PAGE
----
Though not a creature one typically meets in the wild, I’ve had two impactful encounters with bats.

The first happened one night when I was awakened by an unusual swishing sound above my bed.  A bat was circling overhead! I grabbed my dog and ran out of the house in the middle of the night. Never did find the bat but I have since learned the best thing to do in that situation is open the windows and doors, remove any screens, and turn on a porch light to attract the bat towards flying insects. Plus, I need not have feared since out of the 1 billion bats worldwide only 1% have rabies.

My second meeting with bats took me to the scenic Ozarks in Arkansas. On a hike, I followed a group of teens into a cave I didn’t even realize was there. Crawling and squeezing through tiny passageways, we emerged into a breathtaking cavern, where we saw a voluminous four-story waterfall coming from the Buffalo National River.  After being awestruck by this sight, I noticed out of the corner of my eye that the black ceiling seemed to be moving. If you guessed the ceiling was filled with thousands of bats, you would be right!

Diversity and Challenges

Further research has revealed a disheartening update: the cave I ventured into has been closed since 2009 due to a highly transferable fungus called white-nose syndrome (WNS) that spreads among bats, transferred from clothing and shoes. This affliction, first discovered in New York in 2006 and later spreading to Pennsylvania in 2008, develops while bats are hibernating and attacks their ears, noses, and wings. The fungus disrupts their sleep, causing increased movement which depletes their energy reserves. Sadly, this leads to the death of most bats affected.

The impact is devastating: over 90% of little brown bats and Northern Long-eared bats have succumbed to white-nose syndrome across Pennsylvania.

The U.S. and Canada are home to about 45 species of bats, adding to the over 1,400 species worldwide. Pennsylvania has 9 species of bats with two species on the Federal Endangered Species List (Northern Long -eared bat and the Indiana bat) and 2 bat species on the state Endangered and Threatened Species list (tricolored and little brown bat).

The little brown bat, devastated by white-nose syndrome.

Peculiarities and Longevity

Did you know that each night, bats can eat their body weight in insects, numbering in the thousands! Due to their fast metabolism a bat can eat its body weight of insects in 30 minutes. This insect heavy diet not only helps foresters and farmers protect their crops, it allows those of us who enjoy gazing at the stars and listening to night sounds do so without being eaten alive by mosquitoes!

The difference in the size and weight of bat species is both significant and impressive. They range in size from the Kitti’s hog-nosed bat (known as the Bumblebee Bat) that weighs less than a penny — making it the world’s smallest mammal — to the flying fox bats, which can have a wingspan of up to 6 feet.

The flying fox and the Kitti's hog-nosed bat.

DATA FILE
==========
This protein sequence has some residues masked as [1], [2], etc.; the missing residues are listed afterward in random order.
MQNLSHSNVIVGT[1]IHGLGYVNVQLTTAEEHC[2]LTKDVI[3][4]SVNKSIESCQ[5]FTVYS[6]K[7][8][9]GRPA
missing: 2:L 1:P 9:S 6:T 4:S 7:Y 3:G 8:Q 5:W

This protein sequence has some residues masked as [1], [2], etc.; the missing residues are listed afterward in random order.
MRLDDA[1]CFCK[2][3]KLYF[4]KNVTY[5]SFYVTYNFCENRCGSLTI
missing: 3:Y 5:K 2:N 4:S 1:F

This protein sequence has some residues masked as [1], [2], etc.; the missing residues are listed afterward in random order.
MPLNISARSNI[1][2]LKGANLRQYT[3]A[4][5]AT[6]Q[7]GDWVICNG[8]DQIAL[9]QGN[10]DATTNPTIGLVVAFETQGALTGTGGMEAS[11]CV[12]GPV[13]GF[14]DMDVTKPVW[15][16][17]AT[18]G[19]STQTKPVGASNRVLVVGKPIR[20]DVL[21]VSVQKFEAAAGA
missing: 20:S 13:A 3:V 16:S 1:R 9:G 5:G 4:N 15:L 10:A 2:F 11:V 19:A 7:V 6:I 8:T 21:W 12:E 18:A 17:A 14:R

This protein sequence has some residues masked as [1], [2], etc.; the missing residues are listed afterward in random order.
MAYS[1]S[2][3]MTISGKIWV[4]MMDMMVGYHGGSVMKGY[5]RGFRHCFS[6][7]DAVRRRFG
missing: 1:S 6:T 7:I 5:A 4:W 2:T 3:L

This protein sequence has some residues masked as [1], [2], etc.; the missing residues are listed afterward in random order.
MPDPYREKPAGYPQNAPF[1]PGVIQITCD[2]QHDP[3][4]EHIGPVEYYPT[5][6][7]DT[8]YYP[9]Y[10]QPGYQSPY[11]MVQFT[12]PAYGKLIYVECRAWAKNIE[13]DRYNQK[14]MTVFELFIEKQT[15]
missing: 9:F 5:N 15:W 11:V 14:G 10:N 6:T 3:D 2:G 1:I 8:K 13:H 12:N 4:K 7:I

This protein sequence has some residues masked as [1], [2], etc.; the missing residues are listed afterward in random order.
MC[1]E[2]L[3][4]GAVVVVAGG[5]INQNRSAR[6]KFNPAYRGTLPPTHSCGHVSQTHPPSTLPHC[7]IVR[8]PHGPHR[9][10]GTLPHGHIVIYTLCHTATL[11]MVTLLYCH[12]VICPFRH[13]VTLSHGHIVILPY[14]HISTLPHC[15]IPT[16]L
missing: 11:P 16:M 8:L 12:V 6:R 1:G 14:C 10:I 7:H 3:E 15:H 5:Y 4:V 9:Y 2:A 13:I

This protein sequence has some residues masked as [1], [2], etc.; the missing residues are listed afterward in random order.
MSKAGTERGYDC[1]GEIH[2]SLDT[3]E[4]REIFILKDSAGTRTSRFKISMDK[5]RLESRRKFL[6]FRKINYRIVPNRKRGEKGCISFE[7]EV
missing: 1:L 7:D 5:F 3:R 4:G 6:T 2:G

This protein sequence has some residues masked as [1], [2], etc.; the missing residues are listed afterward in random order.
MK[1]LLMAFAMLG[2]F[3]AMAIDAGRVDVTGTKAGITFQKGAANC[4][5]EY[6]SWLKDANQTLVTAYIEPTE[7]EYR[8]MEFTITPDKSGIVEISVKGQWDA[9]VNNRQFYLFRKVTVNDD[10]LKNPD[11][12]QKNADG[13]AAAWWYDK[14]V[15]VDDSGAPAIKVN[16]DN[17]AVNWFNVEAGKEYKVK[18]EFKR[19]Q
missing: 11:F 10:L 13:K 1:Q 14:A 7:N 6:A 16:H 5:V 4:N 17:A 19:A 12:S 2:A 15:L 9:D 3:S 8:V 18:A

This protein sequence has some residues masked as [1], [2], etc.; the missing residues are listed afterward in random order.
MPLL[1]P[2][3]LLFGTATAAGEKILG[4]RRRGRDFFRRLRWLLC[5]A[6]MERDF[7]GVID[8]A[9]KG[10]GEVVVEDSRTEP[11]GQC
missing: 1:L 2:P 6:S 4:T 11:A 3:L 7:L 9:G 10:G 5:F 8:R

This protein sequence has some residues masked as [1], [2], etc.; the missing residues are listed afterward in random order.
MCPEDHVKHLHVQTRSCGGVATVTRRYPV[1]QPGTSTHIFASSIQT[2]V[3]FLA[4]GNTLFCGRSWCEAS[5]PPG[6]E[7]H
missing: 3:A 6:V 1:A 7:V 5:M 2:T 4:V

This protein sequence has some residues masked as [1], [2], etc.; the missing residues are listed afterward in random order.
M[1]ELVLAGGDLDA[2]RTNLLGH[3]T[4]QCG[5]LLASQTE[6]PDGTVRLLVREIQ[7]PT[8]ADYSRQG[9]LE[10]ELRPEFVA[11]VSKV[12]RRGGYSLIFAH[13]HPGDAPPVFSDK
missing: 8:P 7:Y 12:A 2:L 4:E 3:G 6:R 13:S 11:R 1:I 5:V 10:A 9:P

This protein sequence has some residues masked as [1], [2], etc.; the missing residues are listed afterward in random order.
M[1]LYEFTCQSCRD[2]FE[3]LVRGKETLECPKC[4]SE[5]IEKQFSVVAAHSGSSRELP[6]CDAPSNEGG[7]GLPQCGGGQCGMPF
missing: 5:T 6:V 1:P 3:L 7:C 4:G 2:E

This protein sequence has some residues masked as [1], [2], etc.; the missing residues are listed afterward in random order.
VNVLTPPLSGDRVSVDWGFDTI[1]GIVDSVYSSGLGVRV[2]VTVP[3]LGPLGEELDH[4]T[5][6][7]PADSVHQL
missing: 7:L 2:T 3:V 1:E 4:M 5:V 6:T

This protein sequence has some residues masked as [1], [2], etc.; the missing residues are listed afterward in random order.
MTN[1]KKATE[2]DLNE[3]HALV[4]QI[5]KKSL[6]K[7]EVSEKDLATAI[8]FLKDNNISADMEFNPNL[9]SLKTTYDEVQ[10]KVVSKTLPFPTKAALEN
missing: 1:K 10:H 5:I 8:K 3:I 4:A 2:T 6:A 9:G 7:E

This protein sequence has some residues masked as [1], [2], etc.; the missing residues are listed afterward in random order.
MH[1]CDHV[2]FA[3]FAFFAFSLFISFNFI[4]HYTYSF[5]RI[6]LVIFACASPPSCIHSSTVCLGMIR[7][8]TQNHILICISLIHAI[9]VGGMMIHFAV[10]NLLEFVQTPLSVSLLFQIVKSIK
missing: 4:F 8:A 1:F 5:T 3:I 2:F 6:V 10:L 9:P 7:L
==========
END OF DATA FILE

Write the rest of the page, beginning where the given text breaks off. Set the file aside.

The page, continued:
Bats exhibit interesting characteristics, from flying speeds of up to 100 miles per hour to their varying lifespans. While most wild bats live less than two decades, there are exceptions, with a Siberian bat setting a remarkable world record of 41 years!

When it comes to the young ones, babies are called pups, and are fed breastmilk (remember, bats are mammals!) before transitioning to a diet of insects. Most bats give birth to one pup annually, except for one species which births twins. Mother bats form nursery colonies in spring, often within caves, dead trees, or rock crevices.

Bats are also healers and informants for science. Remarkably, about 80 medicines come from plants that rely on bats for survival. Additionally, scientists have studied bats’ use of echolocation to develop navigational aids for the blind.

This hoary bat is a patient at Pennsylvania Bat Rescue.

Conservation and Action

According to Steph Stronsick at Pennsylvania Bat Rescue, if you find an injured bat wear gloves and place the animal in a container with a secured lid. Do not place it in a tree. The fact of finding a bat indicates injury and/or dehydration. Contact Pennsylvania Bat Rescue, who have rehabilitation expertise along with the adequate resources necessary for an injured bat’s survival. They rehabilitate approximately 300 bats per year.

You can help this keystone species, on whom much of our environment and landscape depends, by learning more about bats at Tyler Arboretum on August 23, 7:00-8:15 PM for “Nature at Night: The Mysterious World of Bats! (registration required) or by planting a bat garden, installing a bat house, avoiding harmful pesticides, and staying out of closed caves.

Bats have been around for 52 million years, let’s unite to safeguard these unique creatures, ensuring they are around for another 52 million years. They need us, just as we need them – can you be counted on to help?

Found a bat? Have a question? Want to volunteer, attend an event or learn more? Check out PA Bat Rescue for all your bat related needs!